Nightshade, BlackBotanical Name: Solanum nigrum (LINN.)
Family: N.O. Solanaceae Steadman Shorter's Medical Dictionary, Poisons & Antidotes: Atropine
Synonyms: Garden Nightshade. Petty Morel.
Parts Used: Whole plant, fresh leaves.
The Black Nightshade is an annual plant, common and generally distributed in the South of England, less abundant in the North and somewhat infrequent in Scotland. It is one of the most cosmopolitan of wild plants, extending almost over the whole globe.
In this country, it is frequently to be seen by the wayside and is often found on rubbish heaps, but also among growing crops and in damp and shady places. It is sometimes called the Garden Nightshade, because it so often occurs in cultivated ground.
Description: It rarely grows more than a foot or so in height and is much branched, generally making a bushy-looking mass. It varies much according to the conditions of its growth, both as to the amount of its dull green foliage and the size of its individual leaves, which are egg-shaped and stalked, the outlines bluntly notched or waved. The stem is green and hollow.
The flowers are arranged in clusters at the end of stalks springing from the main stems at the intervals between the leaves, not, as in the Bittersweet, opposite the leaves. They are small and white, resembling those of Bittersweet in form, and are succeeded by small round berries, green at first, but black when ripe. The plant flowers and fruits freely, and in the autumn the masses of black berries are very noticeable; they have, when mature, a very polished surface.
On account of its berries, the Black Nightshade was called by older herbalists 'Petty Morel,' to distinguish it from the Deadly Nightshade, often known as Great Morel. Culpepper says: 'Do not mistake the deadly nightshade for this,' cautiously adding, 'if you know it not, you may then let them both alone.'
In the fourteenth century, we hear of the plant under the name of Petty Morel being used for canker and with Horehound and wine taken for dropsy.
Part Used: The whole plant, gathered in early autumn, when in both flower and fruit and dried. Also the fresh leaves.
When the plant grows at all in a bunchy mass, strip off the stems singly and dry them under the same conditions as given above for Belladonna leaves, tying several stems together in a bunch, however, spread out fanwise for the air to penetrate to all parts, and hang the bunches over strings, rather than in trays. The bunches should be of uniform size.
Medicinal Action and Uses: This species has the reputation of being very poisonous, a fact, however, disputed by recent inquiries. In experimenting on dogs, very varying results have been obtained, which may be explained by the fact that the active principle, Solanine, on which the poisonous properties of this and the preceding species depend, and which exists in considerable quantity in the fresh herb, varies very much at different seasons.
The berries are injurious to children, but are often eaten by adults with impunity, especially when quite ripe, as the poisonous principle is chiefly associated with all green parts. Cattle will not eat the plant and sheep rarely touch it.
It is applied in medicine similarly to Bittersweet, but is more powerful and possesses greater narcotic properties.
According to Withering and other authorities, 1 or 2 grains of the dried leaves, infused in boiling water, act as a strong sudorific.
In Bohemia the leaves are placed in the cradles of infants to promote sleep. In the islands of Bourbon and Mauritius, the leaves are eaten in place of spinach: and the fruit is said to be eaten without inconvenience by soldiers stationed in British Kaffraria. (Lindley's Treasury of Botany.)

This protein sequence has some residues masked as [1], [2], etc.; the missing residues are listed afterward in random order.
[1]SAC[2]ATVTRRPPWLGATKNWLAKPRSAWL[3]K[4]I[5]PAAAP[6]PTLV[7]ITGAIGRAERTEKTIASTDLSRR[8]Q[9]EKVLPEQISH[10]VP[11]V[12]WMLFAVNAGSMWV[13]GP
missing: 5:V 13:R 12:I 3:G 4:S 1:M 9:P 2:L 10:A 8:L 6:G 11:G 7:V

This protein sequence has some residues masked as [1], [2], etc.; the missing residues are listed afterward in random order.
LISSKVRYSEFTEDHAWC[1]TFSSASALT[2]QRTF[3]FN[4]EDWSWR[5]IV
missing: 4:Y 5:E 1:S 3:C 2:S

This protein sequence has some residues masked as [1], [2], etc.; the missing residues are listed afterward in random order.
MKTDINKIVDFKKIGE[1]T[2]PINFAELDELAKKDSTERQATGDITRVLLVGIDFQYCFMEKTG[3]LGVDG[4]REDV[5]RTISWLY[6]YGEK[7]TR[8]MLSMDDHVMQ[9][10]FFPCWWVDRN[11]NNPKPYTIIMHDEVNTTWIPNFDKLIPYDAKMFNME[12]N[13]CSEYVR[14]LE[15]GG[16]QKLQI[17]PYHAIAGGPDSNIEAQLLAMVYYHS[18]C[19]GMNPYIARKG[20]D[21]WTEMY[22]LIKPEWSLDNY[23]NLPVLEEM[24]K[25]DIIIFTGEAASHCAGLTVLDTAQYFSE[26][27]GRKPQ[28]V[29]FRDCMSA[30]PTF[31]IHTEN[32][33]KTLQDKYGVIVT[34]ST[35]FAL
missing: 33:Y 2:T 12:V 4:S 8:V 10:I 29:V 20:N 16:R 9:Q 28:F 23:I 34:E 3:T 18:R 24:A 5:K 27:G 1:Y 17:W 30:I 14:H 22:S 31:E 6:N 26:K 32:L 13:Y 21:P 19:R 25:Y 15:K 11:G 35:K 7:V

It has been found useful in cutaneous disorders, but its action is variable, and it is considered a somewhat dangerous remedy except in very small doses.
The bruised fresh leaves, used externally, are said to ease pain and abate inflammation, and the Arabs apply them to burns and ulcers. Their juice has been used for ringworm, gout and earache, and mixed with vinegar, is said to be good as a gargle and mouthwash.
Besides the above-mentioned species, others are used for medicinal, alimentary, and other purposes. Some are employed almost universally as narcotics to allay pain, etc.; others are sudorific and purgative. Solanum toxicarium is used as a poison by the natives of Cayenne. S. pseudo-quina is esteemed as a valuable febrifuge in Brazil. Among those used for food, are S. Album and S. Æthiopicum, the fruits of which are used in China and Japan. Those of S. Anguivi are eaten in Madagascar. S. esculentum and its varieties furnish the fruits known as Aubergines or Brinjals, which are highly esteemed in France, and may sometimes be met with in English markets; they are of the size and form of a goose's egg and usually of a rich purple colour. The Egg-plant, which has white berries, is only a variety of this. The Peruvians eat the fruits of S. muricatum and S. quitoense; those of S. ramosum are eaten as a vegetable in the West Indies. The Tasmanian Kangaroo Apple is the fruit of S. laciniatum; unless fully ripe this is said to be acrid. In Gippsland, Australia, the natives eat the fruits of S. vescum, which, like the preceding, is not agreeable till fully ripe, when it is said to resemble in form and flavour the fruits of Physalis peruviana. Of other species the leaves are eaten; as those of S. oleraceum in the West Indies and Fiji Islands, of S. sessiflorum in Brazil, etc.
Other species are used as dyes. S. indigoferum, in Brazil, cultivated for indigo. The juice of the fruit of S. gnaphalioides is said to be used to tint the cheeks of the Peruvian ladies, while their sisters of the Canary Isles employ similarly the fruits of S. vespertilia. The fruits of S. saponaceum are used in Peru to whiten linen in place of soap. S. marginatum is used in Abyssinia for tanning leather.